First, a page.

Given a reproduction number R0, the herd immunity happens at (R0-1)/R0 (given random interaction chains ultimately connecting everybody). For nCov, this would be around (2.5-1)/2.5 = 60% (Germany's official prediction) which would be the expected number of people ultimately infected w/o a vaccine or functional isolation. Some countries are figuring on only 10% and if so, they're clearly making presumptions about flattening the curve far enough to develop a vaccine and/or engaging in tracing and isolation whether it's individuals or specific cities.

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jennypenny
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Re: COVID-19

Post by jennypenny »

IlliniDave wrote:
Wed Mar 25, 2020 10:18 am
I'd call and see if you can arrange a curbside pickup of sorts, at least avoids one of you having to go inside the office.
That's what we've decided to do. She is going in on Thursday for the whole day. They will come out to get her, be extremely vigilant in handling her (because they know of my son's condition), and bathe her right before we pick her up. Still, we've been under quarantine long enough to know we don't have the virus so taking her to the vet means we could be exposed. I'm considering grocery shopping on Tuesday so we limit our risk to one calendar day and can start the clock again.

Sis is now sick and her symptoms match COVID (she's local and DD lives with her). Between that and the unplanned trip to the vet next week, I feel like the walls I worked so hard to build are crumbling. :(

steveo73
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Re: COVID-19

Post by steveo73 »

jacob wrote:
Thu Mar 26, 2020 2:32 pm
Some countries are figuring on only 10% and if so, they're clearly making presumptions about flattening the curve far enough to develop a vaccine and/or engaging in tracing and isolation whether it's individuals or specific cities.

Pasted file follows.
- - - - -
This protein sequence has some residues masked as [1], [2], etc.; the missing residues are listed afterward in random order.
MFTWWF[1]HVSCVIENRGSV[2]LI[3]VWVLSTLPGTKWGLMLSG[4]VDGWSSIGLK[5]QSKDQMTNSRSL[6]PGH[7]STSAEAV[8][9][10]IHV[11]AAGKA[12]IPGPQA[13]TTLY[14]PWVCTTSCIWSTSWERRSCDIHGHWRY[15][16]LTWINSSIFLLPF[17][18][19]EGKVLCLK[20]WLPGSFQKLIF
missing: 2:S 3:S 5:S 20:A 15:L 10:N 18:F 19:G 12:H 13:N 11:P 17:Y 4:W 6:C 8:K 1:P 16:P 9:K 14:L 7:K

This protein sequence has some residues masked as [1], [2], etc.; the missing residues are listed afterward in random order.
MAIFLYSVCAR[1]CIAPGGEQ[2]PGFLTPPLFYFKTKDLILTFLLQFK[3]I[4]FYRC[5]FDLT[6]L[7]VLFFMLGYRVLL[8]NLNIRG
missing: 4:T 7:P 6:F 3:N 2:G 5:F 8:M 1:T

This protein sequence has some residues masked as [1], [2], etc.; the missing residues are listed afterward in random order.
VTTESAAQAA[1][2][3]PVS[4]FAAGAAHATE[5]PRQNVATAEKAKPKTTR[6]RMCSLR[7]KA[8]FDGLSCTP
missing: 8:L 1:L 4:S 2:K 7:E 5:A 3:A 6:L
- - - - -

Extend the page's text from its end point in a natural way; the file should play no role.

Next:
Maybe. Italy has an infection rate of < 1% based on the data. It's probably massively understated but is 10% really a low figure for other countries.

CS
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Re: COVID-19

Post by CS »

@jp

Dang, so sorry to hear about your dog, and sister and DD! Man, when it rains... I hope they figure everything out for your dog, and your sister doesn't have it and gets well.

7Wannabe5
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Re: COVID-19

Post by 7Wannabe5 »

((jp))

I feel like those who are writing off the victims of this epidemic as mostly likely to die soon are way off base. The most frequent underlying issue listed is high blood pressure. I know people in their 60s with high blood pressure who bike 30 miles no problem.

Also, many of the “theories” being tossed about make no sense mathematically. For instance, how can you have 50% of a population asymptomatically infected before anybody dies? This would only make sense if it took months to die after contracting the disease. Yes, you could have a number of initial deaths written off as flu or other cause, but you still would not have the exponential increase in daily deaths once clear identification was in place.

For example, here are the daily Covid deaths in Michigan f over the last week-2,2,3,7,9,19,17. Wow, look the epidemic must be a hoax because already dropped from 19 to 17, huge percentage!, right? WRONG!!! Put these numbers/points on a graph and it becomes clear that all this is ONLY indicative of the difference between exponential growth leading to one or another horrendous amount of tragic death before April 9th.

1taskaday
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Re: COVID-19

Post by 1taskaday »

Jennypenny I can only imagine the stress that you are under trying to protect your son...every move you make outside your home makes you second guess yourself.

I am the same with my elderly parents when it's my turn to care for them.

All carers have been cancelled due to risk.

It is so difficult...all siblings have different ideas on how stringent to be.

It's gone from some shouting in the open window to them (one is completely deaf and the other one halfway there) and passing dinners in this way to others arm looping them on walks.

If anyone brings it to them they are gonners.

Tyler9000
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Re: COVID-19

Post by Tyler9000 »

Is the Coronavirus as Deadly as They Say?
Current estimates about the Covid-19 fatality rate may be too high by orders of magnitude.

(Dr. Bendavid and Dr. Bhattacharya are professors of medicine at Stanford.)

https://www.wsj.com/articles/is-the-cor ... _lead_pos5